The last time I wrote about plantains, I made tostones. The other main way we prepare them is to make fried plantains, or platanos maduros. While the tostones are salty, these are sweet. You wait until the plantains are very ripe for these. I didn't think to start taking pictures until I had already started slicing them, so here's a picture of the peel that I dug out of the garbage.
These could have been even blacker, but they actually tuned out heavenly. Once peeled, slice the plantain diagonally into five or six pieces (I usually go with five). Here are the two I sliced up.
Then throw them into 375 degree oil...
and fry until golden brown, about 10 minutes. Notice the Sam finger on the left and fork which is attached at the other end to Andy's hand. This is what happens whenever a plate of fried plantains or tostones is put on the table; dibs are placed on which one will be eaten first and by whom.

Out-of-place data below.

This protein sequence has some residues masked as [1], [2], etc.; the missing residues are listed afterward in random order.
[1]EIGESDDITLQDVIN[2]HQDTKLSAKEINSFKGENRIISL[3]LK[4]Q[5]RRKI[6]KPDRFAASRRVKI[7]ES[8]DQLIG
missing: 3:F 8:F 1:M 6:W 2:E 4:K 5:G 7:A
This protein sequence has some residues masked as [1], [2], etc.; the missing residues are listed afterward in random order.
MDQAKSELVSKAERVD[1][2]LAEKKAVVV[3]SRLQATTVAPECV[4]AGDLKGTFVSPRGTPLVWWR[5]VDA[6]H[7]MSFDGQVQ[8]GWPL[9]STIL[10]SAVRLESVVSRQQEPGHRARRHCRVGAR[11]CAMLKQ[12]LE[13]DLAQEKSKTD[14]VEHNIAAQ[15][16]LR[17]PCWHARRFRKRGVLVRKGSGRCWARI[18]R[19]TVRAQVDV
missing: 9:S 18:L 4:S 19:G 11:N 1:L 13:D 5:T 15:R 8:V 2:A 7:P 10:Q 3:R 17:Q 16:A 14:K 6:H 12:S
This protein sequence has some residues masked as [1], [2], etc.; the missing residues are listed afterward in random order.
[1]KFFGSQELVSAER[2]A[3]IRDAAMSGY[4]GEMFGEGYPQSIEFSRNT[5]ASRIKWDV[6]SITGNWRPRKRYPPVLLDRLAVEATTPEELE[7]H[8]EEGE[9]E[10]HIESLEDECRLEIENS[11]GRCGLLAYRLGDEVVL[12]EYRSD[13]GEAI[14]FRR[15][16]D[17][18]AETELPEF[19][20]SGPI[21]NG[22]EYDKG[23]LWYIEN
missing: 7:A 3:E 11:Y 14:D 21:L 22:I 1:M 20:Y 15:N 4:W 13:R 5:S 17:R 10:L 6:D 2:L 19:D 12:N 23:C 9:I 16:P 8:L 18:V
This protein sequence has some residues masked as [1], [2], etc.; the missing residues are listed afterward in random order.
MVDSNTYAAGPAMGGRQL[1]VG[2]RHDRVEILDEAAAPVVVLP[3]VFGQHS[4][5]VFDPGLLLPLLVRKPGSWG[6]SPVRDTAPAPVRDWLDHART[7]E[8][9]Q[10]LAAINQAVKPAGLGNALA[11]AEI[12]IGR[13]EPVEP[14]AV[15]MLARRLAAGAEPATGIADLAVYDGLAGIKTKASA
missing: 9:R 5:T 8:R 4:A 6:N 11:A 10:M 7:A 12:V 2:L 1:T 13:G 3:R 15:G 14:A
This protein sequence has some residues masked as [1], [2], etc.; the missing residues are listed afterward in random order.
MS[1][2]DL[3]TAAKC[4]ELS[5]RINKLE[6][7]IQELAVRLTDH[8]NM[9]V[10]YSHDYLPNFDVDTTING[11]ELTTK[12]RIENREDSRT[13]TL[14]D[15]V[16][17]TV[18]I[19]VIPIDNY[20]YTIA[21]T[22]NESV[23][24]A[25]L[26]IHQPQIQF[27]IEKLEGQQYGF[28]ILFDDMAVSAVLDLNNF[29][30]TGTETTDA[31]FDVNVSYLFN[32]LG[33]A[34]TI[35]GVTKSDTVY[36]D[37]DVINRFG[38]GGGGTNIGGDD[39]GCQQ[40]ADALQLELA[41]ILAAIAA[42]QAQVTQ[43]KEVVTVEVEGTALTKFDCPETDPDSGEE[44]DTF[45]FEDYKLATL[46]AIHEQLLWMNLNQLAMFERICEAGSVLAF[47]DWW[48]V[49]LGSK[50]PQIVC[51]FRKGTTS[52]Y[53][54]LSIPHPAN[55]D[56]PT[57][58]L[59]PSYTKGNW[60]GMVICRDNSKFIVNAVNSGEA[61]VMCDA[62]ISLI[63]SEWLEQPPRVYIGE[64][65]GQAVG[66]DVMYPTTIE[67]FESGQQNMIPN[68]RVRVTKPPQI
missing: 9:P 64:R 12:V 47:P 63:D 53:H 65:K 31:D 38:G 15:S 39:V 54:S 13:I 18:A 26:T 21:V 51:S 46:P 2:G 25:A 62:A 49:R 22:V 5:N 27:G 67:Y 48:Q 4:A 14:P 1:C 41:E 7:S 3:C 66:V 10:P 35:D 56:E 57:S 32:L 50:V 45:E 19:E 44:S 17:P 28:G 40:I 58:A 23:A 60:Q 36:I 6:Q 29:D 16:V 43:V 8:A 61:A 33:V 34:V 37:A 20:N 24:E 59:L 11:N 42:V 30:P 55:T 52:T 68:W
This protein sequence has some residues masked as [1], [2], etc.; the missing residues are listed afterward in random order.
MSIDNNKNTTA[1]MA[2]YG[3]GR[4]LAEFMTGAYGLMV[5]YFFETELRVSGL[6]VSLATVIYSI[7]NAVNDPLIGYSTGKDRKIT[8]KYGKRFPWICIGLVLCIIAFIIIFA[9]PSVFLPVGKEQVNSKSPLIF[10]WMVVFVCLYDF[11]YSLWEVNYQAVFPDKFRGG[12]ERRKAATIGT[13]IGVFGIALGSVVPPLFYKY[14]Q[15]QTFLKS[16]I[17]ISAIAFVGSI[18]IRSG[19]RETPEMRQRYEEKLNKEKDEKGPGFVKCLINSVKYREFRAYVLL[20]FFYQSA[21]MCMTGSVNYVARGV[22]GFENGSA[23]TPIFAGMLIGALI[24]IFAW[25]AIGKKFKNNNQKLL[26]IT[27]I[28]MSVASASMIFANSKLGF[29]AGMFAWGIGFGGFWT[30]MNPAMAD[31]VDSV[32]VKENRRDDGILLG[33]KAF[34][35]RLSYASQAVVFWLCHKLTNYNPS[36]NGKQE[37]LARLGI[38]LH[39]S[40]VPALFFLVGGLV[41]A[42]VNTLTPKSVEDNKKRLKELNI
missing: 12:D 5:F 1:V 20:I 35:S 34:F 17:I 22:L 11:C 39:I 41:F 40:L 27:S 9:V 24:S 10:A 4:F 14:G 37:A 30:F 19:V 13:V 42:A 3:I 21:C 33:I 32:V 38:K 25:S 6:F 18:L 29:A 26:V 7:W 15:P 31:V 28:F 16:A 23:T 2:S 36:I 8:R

The plantains were sooooo good, and we were sooooo happy. Mainly because we have not had a decent fried plantain in months. I thought we were just getting a string of bad ones. For a while they were impossible to peel, and when I had finally hacked off all the peel with a knife, what was left of the flesh wasn't all that tasty when fried up and they were tough. So I stopped buying them for a long time. Then I decided to try again, and they were fabulous. So sweet, and such creamy texture on the inside with just enough carmalized-sugar crispness on the outside. Initially I looked at the label and thought, "Ooooo, Equador. I'll have to keep my eye out for these!" Thinking that the other ones I had been buying must have come from Guatemala, or elsewhere. But I think Otto hit the nail on the head. It's because it's warmer now, and they're ripening properly.
Winter, and Spring(!), have been interesting in the realm of bananas. We were waiting DAYS for green bananas to turn the slightest tinge of yellow so we could finally eat them. I think in the South, you can wait a matter of hours in some circumstances to get the same shade change. They ripened so slowly, that in order to make a recipe that called for ripe bananas, I would have to resort to tactics such as this:
Incredible. In Texas my freezer was overflowing with black bananas, and here I have to wait, stash, label, and hide bananas to get them to ripen. But even the bananas are ripening at a decent pace now. I'll have to get my supply of super-ripe bananas in the freezer up this summer to be in good supply once winter rolls around again.